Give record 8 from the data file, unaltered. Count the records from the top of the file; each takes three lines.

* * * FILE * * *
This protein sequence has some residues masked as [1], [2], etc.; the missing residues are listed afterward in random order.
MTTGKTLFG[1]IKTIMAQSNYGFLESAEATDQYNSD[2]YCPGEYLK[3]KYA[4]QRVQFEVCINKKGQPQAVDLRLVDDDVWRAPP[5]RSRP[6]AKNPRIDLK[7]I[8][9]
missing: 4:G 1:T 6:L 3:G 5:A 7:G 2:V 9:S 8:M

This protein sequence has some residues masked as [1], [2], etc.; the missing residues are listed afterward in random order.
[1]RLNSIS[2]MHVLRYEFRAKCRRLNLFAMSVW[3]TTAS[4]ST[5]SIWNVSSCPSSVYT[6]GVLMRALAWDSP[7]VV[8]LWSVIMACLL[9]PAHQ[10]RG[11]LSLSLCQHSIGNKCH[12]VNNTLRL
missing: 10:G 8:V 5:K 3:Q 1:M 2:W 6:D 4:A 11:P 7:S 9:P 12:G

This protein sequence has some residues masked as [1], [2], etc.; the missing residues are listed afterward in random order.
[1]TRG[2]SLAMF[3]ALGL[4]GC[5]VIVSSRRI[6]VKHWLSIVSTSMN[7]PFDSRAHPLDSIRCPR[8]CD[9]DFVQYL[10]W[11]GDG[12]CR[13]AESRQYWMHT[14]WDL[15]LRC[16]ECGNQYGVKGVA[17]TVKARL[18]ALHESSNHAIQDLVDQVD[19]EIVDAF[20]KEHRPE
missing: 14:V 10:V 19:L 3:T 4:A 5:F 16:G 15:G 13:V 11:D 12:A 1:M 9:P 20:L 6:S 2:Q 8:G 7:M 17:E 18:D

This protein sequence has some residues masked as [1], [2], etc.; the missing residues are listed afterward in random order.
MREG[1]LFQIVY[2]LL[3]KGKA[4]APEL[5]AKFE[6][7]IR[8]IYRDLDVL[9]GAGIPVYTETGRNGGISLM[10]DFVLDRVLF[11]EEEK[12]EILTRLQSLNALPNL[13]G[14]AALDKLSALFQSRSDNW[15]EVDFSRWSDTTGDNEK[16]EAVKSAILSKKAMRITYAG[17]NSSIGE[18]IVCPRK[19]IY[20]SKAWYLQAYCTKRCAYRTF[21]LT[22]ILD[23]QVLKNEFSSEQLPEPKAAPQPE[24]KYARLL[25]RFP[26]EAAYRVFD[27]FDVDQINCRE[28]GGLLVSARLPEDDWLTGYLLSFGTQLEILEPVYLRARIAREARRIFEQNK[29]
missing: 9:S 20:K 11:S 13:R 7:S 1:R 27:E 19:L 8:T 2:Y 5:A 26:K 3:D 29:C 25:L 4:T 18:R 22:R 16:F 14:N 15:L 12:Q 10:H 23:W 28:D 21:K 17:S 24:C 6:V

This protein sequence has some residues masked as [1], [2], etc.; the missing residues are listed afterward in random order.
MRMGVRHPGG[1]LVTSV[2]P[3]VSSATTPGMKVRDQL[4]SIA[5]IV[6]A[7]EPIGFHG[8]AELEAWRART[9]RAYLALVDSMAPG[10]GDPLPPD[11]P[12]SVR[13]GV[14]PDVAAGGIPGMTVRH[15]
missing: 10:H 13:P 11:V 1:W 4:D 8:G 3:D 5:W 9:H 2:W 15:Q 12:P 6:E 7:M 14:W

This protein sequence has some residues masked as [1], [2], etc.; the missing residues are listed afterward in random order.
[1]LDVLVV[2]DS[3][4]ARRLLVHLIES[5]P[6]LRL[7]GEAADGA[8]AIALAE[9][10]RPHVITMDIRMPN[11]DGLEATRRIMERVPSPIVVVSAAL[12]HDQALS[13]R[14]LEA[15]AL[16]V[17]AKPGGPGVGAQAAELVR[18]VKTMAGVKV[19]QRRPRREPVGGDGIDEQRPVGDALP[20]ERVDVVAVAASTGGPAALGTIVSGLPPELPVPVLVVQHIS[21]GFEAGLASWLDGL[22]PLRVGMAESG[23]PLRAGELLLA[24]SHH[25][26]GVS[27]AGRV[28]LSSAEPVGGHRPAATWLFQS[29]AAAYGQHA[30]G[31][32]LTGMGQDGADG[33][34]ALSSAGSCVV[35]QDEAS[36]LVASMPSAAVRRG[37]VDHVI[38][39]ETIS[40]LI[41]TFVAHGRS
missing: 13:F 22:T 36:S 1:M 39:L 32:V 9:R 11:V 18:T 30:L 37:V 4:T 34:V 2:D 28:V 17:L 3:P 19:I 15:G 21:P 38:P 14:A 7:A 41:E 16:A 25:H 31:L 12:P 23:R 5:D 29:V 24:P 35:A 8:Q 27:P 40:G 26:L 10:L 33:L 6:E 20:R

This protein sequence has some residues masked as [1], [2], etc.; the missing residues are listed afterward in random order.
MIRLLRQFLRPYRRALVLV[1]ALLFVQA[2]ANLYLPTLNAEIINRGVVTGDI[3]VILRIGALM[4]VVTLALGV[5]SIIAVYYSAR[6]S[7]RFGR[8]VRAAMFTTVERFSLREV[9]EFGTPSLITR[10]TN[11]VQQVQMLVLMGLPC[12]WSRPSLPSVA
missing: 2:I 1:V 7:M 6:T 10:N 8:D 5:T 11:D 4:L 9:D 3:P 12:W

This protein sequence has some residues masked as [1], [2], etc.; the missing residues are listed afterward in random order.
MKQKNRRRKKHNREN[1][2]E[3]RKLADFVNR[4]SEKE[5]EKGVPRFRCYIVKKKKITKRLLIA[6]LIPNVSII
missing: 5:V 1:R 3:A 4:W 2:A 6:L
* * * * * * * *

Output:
This protein sequence has some residues masked as [1], [2], etc.; the missing residues are listed afterward in random order.
MKQKNRRRKKHNREN[1][2]E[3]RKLADFVNR[4]SEKE[5]EKGVPRFRCYIVKKKKITKRLLIA[6]LIPNVSII
missing: 5:V 1:R 3:A 4:W 2:A 6:L